by Alexander Laurence

As part of the show Pioneers of Synthpop show 009, I talked to Dee Madden who has been doing music for years and is currently doing a fully synth project. Dee Madden is a musician and producer now based in Portland, Oregon. He was born in Los Angeles and played with bands like Ex-Voto and Penal Colony. He was associated with many bands and projects over 40 years. Since 2016, he has embraced the synthesizer again, and that evolved into a solo project Dee Madden “Nihilism Is Real.”

AL: How did you get involved with Penal Colony?

DM: I was playing with Ex-Voto, who our mutual friend Gregory Bevington was in. Larry Rainwater and Linda were married. They decided to go to New Orleans because Larry got a job there. They took the band over there. I couldn’t go. I had just had my son. I wanted to stay close to my family. I just floated around in the ether for a while. There were these guys from the Inland Empire called the Texas Vamps. I was told by a mutual friend that they were looking for a lead singer. They had opened for us Ex-Voto a few times and they were super cool and we had got on great. I auditioned a few times and played them stuff I had been working on. We changed the name to Penal Colony and the rest is history.

AL: When did Cleopatra Records get involved?

DM: That happened pretty quick. We played our first show on Halloween 1992, and we were signed by 1993. All this had happened in less than a year. We played our first show at the Whiskey and there was an A&R guy there from Cleopatra. He was there to see another band. He saw us and was blown away. We spoke to a few labels and Cleopatra seemed like the best fit.

AL: What did you think of Cleopatra? Now they are know for all these rock and goth re-issues.

DM: Yes. They had just started. It was Brian Perera and his wife. They didn’t have a big catalog. Brian re-released Kraftwork “The Model” and Motorhead. We were the first new band he signed. He then signed Spahn Ranch and others. The crazy back catalog stuff they are known for now happened a lot later.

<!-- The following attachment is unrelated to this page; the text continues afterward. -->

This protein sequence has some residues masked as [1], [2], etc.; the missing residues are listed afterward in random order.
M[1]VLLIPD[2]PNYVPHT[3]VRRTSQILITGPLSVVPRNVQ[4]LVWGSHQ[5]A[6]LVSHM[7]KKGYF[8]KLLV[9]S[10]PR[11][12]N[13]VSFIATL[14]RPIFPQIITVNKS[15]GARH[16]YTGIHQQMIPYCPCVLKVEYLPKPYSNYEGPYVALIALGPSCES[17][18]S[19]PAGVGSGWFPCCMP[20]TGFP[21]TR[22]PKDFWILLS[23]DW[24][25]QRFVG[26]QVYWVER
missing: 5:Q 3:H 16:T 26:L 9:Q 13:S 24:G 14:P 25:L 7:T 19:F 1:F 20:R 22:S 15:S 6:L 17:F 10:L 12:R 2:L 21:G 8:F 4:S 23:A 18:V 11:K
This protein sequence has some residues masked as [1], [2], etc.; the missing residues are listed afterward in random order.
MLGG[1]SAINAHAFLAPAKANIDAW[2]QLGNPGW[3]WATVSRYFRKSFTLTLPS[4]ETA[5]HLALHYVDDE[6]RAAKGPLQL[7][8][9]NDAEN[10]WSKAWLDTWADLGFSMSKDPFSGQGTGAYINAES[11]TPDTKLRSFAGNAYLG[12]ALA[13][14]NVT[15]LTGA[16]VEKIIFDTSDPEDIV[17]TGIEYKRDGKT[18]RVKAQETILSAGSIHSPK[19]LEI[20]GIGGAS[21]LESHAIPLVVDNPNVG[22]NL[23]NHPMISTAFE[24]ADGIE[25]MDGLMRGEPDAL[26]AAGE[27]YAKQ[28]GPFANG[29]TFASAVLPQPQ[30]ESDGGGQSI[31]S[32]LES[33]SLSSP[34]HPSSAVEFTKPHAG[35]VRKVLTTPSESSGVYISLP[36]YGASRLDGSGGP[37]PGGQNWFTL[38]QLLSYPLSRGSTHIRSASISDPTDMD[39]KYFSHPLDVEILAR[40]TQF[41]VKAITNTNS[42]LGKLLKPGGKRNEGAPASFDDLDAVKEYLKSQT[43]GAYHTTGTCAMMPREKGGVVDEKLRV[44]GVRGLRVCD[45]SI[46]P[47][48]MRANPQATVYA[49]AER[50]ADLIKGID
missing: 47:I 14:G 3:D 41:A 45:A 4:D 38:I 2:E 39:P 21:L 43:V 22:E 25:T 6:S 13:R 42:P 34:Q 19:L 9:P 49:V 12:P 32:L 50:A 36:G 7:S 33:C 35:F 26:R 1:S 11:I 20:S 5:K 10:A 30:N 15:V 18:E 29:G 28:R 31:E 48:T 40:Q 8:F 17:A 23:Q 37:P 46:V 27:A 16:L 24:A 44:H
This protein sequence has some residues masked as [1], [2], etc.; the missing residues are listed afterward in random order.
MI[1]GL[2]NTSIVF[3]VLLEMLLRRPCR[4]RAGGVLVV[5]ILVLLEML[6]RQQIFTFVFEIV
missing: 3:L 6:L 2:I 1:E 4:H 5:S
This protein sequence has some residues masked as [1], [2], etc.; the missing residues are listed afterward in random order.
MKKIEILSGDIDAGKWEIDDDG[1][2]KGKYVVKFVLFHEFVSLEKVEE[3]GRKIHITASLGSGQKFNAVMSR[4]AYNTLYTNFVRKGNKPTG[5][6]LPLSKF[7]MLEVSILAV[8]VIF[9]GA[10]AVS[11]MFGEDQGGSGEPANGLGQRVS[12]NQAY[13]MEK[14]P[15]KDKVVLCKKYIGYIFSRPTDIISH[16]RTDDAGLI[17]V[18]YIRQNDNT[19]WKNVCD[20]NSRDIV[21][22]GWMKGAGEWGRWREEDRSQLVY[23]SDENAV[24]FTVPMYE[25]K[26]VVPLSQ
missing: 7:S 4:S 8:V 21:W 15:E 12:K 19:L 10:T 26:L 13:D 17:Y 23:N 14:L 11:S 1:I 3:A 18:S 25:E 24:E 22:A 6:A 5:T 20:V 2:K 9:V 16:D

AL: Penal Colony happened at a time in Los Angeles where there was a goth scene and industrial music was happening. Genesis P-Orridge did a remix of a Penal Colony song. How did you come from that era to what you are doing now?

DM: People knew Penal Colony from our former bands Ex-Voto and Texas Vamps, which were more extended into the 1980s. That was our calling card as Penal Colony. Goth clubs at the time were playing Front 242 and Skinny Puppy. In the late 1980s and early 1990s industrial music was mixed up with goth music and other stuff at clubs. The remixes reinforced that, but the four of us saw ourselves as a post punk band. If you listen to the first album, we tracked it live, and we were into post punk stuff like Killing Joke and Joy Division. Korn used to open for us at English Acid. We saw ourselves as a post punk band, even though we were associated with the scene.

AL: Your new album is called “Nihilism is Real.” Can you talk about how you came to do this record?

DM: I had been doing organic music for seven or eight years. I was ready to do electronic music again. I had been listening to a lot of Kraftwerk and Can. And then there was some of the early British stuff like Ultravox, Yaz, and Heaven 17. And the freestyle stuff coming from New York.

AL: You played everything yourself?

DM: I played everything myself. The female voice is my friend Jessica. She is in the live band. We played together in a previous band. I asked her if she wanted to contributed and she ended up being on seven or eight tracks. I love how we harmonize. She is great musician too.

AL: You did a performance at an artspace in Portland?

DM: It’s a gallery that I own with my wife called Natural Diszaztr. We have a done a few shows there. I recorded one show there which was released as a live album. We hope to more things at the gallery.